A final note on Sundance: Probably nobody was more surprised than me to learn that the movie "Wetlands" had absolutely nothing to do with ducks. Somewhere, deep in the belly of the Sundance beast, it's somebody whose job to find the most disgusting movie of the year, and then screen it in a house of worship. It's their way of showing their appreciation for letting them disrupt our town for two weeks. Nice work, folks.
The big news story of the week was the State of the Union address. This annual circus gives the President a chance to address Congress to lay out his goals for the coming year and report on progress. Given that framework, I would have thought he could cover all it in about a five minutes. He went on for over an hour.
It was yet another lovely speech from the president. The first half was full of rainbows and unicorns, and a recitation of all the wonderful things that have been accomplished in the last year. He described a country so utopian that I would like to visit there, if not actually live there. It turns out he was talking about the US. Polling shows the nation is deeply discouraged, doubtful that the economy is actually improving much, and despairing of government's ability to do anything about anything. Obama seemed to be basking in the glow of five years of success that only he can see.
During the second half of the speech, I kind of faded out and began to play solitaire on the iPad, load the dishwasher, and rummage through the freezer just in case there was ice cream in there I had missed on the six previous searches.
The State of the Union is not a place to swing low. But if he had been realistic about what this worthless Congress is capable of doing, he would have encouraged them to turn the lights out when they leave the room, and always wash their hands after going potty. Anything beyond that is really beyond their abilities. Congress has been on strike for 5 years. They show up for work fewer than 3 days a week. Knowing there is no chance that the other house of Congress will act on it, the House and Senate each pass highly partisan bills that are the playground equivalent of saying the other party has Cooties. They have passed very little legislation, and most of that deals with emergencies like naming post office buildings around the country. This is not a group that is going to rewrite the tax code. Nor should we trust them to.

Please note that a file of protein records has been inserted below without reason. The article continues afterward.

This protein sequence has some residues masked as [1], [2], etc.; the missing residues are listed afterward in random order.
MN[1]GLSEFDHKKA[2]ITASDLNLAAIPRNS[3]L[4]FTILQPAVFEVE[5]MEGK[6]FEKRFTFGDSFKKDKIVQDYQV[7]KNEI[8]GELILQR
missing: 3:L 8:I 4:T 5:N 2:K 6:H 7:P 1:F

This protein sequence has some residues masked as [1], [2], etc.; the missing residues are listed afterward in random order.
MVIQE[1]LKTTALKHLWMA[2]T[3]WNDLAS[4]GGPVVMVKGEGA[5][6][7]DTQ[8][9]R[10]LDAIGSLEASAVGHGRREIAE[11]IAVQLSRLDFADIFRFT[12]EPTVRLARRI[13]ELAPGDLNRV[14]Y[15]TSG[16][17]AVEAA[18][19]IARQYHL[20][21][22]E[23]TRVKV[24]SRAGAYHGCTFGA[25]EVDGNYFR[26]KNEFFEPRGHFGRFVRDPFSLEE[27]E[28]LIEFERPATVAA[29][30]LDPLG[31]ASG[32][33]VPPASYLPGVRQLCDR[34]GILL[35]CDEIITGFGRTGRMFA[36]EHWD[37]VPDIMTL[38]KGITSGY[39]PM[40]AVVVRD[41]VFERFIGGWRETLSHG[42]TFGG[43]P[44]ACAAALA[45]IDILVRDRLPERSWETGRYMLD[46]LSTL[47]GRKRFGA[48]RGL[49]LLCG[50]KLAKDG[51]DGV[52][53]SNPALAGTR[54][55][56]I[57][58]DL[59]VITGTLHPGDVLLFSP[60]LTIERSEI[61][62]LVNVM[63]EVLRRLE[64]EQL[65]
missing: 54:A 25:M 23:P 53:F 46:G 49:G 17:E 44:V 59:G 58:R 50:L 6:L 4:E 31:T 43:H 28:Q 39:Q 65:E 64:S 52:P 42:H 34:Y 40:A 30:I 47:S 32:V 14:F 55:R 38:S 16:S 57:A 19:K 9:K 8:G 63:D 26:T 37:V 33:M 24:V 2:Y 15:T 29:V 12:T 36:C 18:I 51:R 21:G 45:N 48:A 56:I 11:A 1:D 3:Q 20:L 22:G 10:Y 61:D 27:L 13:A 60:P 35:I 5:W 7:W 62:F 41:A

Once I zoned out on the actual content (remembering Mark Twain's great line that "no sinner was ever saved after 20 minutes"), it was fun to watch John Boehner's face. At times, he appeared to be suffering the dry heaves. It's clear that nothing is going to get done in the next year. There is an election in November, so everything now is about posturing. Posturing not so much for the general election, but to help members of the House withstand primary challenges from candidates who are even more extreme than the crazy incumbents. You gerrymandered your bed, Congressman, now sleep in it.
He glossed over important stuff. There was a brief reference to the NSA surveillance program. It was very brief, and didn't sound like there was any meaningful reform there, except maybe trying to find a way to do it in secret again. He spoke at length about the sacrifices of the men and women in the military who are getting killed or maimed in Afghanistan. There was no explanation of why, or what the mission there was or is. I wanted to hear an explanation of why it will be OK to pack up and leave that dung heap in December, but isn't OK to pack up and leave tomorrow. Tell me what we won that justifies those sacrifices.
He completely failed to address the Velveeta shortage, which is threatening to ruin Super Bowl celebrations all over the country. So what if we are able to produce enough natural gas to be energy independent. Where's the Velveeta?
Finally, Utah's own Sen. Mike Lee gave the Tea Party response to the speech. That would have been quality entertainment. But in the end, Lee was afforded all the gravitas he deserves, and couldn't find air time even on deep cable news channels. His speech is on YouTube with the skateboard tricks.
Tom Clyde practiced law in Park City for many years. He lives on a working ranch in Woodland and has been writing this column since 1986.